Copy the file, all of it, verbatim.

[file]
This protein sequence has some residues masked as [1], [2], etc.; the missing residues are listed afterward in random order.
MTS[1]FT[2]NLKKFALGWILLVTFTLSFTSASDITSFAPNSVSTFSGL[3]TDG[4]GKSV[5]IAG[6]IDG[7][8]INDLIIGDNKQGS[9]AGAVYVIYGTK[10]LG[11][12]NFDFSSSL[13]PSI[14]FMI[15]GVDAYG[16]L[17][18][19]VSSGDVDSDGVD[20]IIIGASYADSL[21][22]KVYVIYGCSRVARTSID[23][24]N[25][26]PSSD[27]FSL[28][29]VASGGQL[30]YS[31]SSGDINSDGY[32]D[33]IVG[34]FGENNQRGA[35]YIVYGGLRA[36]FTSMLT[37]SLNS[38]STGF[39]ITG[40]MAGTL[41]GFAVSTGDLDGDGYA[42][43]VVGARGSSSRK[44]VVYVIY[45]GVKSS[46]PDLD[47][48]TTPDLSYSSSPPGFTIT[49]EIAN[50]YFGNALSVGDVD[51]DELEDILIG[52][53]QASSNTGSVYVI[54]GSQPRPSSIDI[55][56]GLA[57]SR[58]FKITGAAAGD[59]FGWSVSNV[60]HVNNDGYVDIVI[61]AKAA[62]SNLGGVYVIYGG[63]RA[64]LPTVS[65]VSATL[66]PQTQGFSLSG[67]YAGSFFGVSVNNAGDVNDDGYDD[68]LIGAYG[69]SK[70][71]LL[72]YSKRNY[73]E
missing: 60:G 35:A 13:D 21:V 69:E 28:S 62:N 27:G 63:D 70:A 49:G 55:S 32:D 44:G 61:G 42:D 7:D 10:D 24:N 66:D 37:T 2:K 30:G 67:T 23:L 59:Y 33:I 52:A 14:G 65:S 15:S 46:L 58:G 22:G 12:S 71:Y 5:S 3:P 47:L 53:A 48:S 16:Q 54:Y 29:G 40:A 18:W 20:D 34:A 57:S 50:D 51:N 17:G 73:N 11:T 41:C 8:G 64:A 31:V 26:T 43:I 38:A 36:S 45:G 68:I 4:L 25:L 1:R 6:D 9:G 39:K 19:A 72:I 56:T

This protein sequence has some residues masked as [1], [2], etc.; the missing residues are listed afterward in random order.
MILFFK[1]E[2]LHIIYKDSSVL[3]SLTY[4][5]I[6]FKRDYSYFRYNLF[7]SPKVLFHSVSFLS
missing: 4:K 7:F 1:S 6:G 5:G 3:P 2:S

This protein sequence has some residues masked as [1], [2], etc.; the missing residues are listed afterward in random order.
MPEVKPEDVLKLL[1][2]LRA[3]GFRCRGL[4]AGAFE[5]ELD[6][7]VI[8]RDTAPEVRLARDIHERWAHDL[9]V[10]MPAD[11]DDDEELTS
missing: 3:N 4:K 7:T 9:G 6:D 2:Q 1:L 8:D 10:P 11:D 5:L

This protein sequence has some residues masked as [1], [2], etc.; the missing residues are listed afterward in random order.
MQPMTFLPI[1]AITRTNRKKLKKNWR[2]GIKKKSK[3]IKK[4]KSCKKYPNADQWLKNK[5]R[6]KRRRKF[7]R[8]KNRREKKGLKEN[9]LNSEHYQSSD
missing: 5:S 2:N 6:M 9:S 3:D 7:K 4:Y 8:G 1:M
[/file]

This protein sequence has some residues masked as [1], [2], etc.; the missing residues are listed afterward in random order.
MTS[1]FT[2]NLKKFALGWILLVTFTLSFTSASDITSFAPNSVSTFSGL[3]TDG[4]GKSV[5]IAG[6]IDG[7][8]INDLIIGDNKQGS[9]AGAVYVIYGTK[10]LG[11][12]NFDFSSSL[13]PSI[14]FMI[15]GVDAYG[16]L[17][18][19]VSSGDVDSDGVD[20]IIIGASYADSL[21][22]KVYVIYGCSRVARTSID[23][24]N[25][26]PSSD[27]FSL[28][29]VASGGQL[30]YS[31]SSGDINSDGY[32]D[33]IVG[34]FGENNQRGA[35]YIVYGGLRA[36]FTSMLT[37]SLNS[38]STGF[39]ITG[40]MAGTL[41]GFAVSTGDLDGDGYA[42][43]VVGARGSSSRK[44]VVYVIY[45]GVKSS[46]PDLD[47][48]TTPDLSYSSSPPGFTIT[49]EIAN[50]YFGNALSVGDVD[51]DELEDILIG[52][53]QASSNTGSVYVI[54]GSQPRPSSIDI[55][56]GLA[57]SR[58]FKITGAAAGD[59]FGWSVSNV[60]HVNNDGYVDIVI[61]AKAA[62]SNLGGVYVIYGG[63]RA[64]LPTVS[65]VSATL[66]PQTQGFSLSG[67]YAGSFFGVSVNNAGDVNDDGYDD[68]LIGAYG[69]SK[70][71]LL[72]YSKRNY[73]E
missing: 60:G 35:A 13:D 21:V 69:E 28:S 62:N 27:G 63:D 70:A 49:G 55:S 32:D 44:G 61:G 42:D 7:D 10:D 24:N 66:D 37:T 2:K 30:G 67:T 23:L 59:Y 33:I 52:A 14:G 65:S 15:S 46:L 58:G 22:G 12:S 71:Y 5:S 3:P 47:L 53:A 48:S 16:Q 54:Y 29:G 40:A 18:W 20:D 34:A 57:S 50:D 51:N 17:G 73:N 11:T 41:C 8:G 64:A 31:V 26:T 43:I 38:A 36:S 45:G 68:I 4:L 25:L 1:R 6:D 9:G 39:K 19:A 72:I 56:T

This protein sequence has some residues masked as [1], [2], etc.; the missing residues are listed afterward in random order.
MILFFK[1]E[2]LHIIYKDSSVL[3]SLTY[4][5]I[6]FKRDYSYFRYNLF[7]SPKVLFHSVSFLS
missing: 4:K 7:F 1:S 6:G 5:G 3:P 2:S

This protein sequence has some residues masked as [1], [2], etc.; the missing residues are listed afterward in random order.
MPEVKPEDVLKLL[1][2]LRA[3]GFRCRGL[4]AGAFE[5]ELD[6][7]VI[8]RDTAPEVRLARDIHERWAHDL[9]V[10]MPAD[11]DDDEELTS
missing: 3:N 4:K 7:T 9:G 6:D 2:Q 1:L 8:D 10:P 11:D 5:L

This protein sequence has some residues masked as [1], [2], etc.; the missing residues are listed afterward in random order.
MQPMTFLPI[1]AITRTNRKKLKKNWR[2]GIKKKSK[3]IKK[4]KSCKKYPNADQWLKNK[5]R[6]KRRRKF[7]R[8]KNRREKKGLKEN[9]LNSEHYQSSD
missing: 5:S 2:N 6:M 9:S 3:D 7:K 4:Y 8:G 1:M